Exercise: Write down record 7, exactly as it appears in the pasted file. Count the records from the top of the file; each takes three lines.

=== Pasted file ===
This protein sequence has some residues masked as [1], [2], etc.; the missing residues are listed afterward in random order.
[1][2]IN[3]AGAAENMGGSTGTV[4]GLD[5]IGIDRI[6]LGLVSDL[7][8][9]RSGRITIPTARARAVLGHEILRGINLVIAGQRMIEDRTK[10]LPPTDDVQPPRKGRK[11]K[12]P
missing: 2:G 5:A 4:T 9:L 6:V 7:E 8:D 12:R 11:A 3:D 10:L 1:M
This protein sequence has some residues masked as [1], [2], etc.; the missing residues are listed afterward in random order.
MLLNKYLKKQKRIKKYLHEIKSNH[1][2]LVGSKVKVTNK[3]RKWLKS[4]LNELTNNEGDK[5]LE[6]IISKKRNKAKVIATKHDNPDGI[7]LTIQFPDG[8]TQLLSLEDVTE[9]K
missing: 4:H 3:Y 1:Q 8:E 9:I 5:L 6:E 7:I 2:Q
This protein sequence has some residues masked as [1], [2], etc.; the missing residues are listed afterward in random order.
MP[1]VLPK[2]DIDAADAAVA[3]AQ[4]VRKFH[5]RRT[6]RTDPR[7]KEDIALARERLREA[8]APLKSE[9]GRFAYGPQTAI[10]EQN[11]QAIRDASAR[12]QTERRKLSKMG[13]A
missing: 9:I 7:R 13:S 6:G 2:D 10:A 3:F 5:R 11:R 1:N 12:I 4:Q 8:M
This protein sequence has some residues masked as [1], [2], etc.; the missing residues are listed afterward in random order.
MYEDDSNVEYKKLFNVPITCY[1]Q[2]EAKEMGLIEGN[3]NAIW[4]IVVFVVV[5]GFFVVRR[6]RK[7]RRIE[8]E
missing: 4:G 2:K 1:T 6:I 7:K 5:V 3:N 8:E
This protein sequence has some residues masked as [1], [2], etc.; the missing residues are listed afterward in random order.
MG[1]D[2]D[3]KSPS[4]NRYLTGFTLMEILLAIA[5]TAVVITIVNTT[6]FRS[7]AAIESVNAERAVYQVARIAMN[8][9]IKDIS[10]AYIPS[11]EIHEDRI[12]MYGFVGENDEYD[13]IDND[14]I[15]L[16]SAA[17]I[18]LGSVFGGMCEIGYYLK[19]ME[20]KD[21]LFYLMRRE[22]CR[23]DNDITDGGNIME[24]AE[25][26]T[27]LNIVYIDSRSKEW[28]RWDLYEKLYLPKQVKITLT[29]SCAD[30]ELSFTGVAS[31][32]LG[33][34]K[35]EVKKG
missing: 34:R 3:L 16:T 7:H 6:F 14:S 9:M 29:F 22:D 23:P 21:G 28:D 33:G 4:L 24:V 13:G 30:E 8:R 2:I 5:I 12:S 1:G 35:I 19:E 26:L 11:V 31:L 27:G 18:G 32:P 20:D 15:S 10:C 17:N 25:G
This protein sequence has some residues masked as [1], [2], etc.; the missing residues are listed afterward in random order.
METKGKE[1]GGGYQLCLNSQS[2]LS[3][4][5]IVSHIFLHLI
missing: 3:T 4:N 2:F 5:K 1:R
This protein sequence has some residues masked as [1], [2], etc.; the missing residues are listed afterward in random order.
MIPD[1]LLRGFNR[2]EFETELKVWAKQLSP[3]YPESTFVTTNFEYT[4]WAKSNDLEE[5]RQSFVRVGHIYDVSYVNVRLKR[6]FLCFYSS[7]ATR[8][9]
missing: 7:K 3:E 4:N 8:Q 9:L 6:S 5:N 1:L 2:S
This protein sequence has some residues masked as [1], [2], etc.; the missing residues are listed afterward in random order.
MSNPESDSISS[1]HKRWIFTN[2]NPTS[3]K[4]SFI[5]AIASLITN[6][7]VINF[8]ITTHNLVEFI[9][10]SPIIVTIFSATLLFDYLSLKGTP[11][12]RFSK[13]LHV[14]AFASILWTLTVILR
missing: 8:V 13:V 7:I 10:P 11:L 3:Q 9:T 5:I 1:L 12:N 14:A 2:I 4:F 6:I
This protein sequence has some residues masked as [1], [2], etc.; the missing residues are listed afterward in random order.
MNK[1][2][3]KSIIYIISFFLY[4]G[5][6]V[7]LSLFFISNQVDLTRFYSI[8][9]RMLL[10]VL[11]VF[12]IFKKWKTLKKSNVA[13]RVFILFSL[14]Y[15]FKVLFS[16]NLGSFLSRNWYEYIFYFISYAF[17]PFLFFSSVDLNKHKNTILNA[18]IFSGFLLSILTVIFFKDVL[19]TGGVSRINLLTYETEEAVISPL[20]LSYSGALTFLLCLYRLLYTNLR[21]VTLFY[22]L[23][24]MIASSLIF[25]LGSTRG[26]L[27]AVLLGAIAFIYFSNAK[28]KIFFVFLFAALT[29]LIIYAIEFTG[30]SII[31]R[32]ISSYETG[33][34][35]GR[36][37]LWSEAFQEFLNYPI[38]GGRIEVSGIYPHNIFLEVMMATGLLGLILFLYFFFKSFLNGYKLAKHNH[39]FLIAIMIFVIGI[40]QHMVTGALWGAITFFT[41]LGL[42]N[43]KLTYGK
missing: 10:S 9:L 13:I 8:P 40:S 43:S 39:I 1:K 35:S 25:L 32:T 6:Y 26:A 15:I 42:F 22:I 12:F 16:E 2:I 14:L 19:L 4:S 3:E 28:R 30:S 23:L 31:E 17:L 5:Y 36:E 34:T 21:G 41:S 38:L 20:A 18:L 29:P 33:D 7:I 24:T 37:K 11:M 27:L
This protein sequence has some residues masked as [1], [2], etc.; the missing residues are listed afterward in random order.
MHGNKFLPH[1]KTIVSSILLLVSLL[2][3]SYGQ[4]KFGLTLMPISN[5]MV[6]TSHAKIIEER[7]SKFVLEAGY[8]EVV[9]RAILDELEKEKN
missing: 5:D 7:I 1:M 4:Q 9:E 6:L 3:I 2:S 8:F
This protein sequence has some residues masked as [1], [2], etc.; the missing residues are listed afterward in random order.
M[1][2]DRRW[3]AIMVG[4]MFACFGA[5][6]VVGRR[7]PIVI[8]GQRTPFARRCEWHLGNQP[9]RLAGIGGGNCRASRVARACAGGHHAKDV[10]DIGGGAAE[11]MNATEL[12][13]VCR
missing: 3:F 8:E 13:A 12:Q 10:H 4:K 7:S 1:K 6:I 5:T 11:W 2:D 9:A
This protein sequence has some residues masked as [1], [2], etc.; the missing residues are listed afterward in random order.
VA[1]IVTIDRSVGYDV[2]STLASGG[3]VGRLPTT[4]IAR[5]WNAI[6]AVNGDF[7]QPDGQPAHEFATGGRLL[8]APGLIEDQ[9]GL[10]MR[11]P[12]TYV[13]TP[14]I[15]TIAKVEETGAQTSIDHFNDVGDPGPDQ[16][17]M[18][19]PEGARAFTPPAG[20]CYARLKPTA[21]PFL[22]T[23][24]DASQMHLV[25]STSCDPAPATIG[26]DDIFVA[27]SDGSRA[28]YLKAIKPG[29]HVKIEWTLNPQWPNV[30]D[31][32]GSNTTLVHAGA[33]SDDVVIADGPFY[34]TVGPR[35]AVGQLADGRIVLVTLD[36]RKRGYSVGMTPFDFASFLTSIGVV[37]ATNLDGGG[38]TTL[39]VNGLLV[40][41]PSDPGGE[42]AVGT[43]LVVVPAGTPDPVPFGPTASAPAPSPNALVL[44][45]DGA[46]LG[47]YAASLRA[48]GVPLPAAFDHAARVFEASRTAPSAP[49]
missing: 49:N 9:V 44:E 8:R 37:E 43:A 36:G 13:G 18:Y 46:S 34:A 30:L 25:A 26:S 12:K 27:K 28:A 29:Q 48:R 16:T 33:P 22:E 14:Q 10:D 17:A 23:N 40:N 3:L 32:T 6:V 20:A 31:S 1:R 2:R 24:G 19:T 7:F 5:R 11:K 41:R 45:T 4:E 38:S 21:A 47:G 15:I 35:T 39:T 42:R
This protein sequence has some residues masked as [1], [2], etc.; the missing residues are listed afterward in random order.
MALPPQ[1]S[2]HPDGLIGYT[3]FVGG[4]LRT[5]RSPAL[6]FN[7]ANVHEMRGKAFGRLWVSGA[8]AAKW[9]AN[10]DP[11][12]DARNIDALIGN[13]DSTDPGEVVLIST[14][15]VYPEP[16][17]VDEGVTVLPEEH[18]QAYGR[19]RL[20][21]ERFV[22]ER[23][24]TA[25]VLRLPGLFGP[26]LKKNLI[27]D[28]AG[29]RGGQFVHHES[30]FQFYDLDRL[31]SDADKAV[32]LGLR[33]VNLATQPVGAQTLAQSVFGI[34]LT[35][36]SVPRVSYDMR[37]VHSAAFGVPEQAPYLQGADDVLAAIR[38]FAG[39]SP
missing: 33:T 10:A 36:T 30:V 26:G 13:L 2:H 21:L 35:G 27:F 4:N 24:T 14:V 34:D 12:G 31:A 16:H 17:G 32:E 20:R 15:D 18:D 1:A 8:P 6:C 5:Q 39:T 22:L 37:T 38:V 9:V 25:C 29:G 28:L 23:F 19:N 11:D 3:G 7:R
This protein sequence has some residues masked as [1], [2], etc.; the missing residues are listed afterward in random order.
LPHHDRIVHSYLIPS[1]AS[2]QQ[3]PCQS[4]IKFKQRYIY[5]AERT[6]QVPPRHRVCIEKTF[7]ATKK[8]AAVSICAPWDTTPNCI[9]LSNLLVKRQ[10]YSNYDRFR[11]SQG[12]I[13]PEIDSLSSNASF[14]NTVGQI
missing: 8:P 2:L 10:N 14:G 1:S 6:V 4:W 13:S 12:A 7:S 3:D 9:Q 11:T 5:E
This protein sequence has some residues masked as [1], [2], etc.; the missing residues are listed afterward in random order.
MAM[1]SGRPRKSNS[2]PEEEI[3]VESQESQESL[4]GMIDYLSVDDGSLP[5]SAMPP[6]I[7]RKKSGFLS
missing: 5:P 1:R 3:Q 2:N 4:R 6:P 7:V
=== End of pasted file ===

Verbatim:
This protein sequence has some residues masked as [1], [2], etc.; the missing residues are listed afterward in random order.
MIPD[1]LLRGFNR[2]EFETELKVWAKQLSP[3]YPESTFVTTNFEYT[4]WAKSNDLEE[5]RQSFVRVGHIYDVSYVNVRLKR[6]FLCFYSS[7]ATR[8][9]
missing: 7:K 3:E 4:N 8:Q 9:L 6:S 5:N 1:L 2:S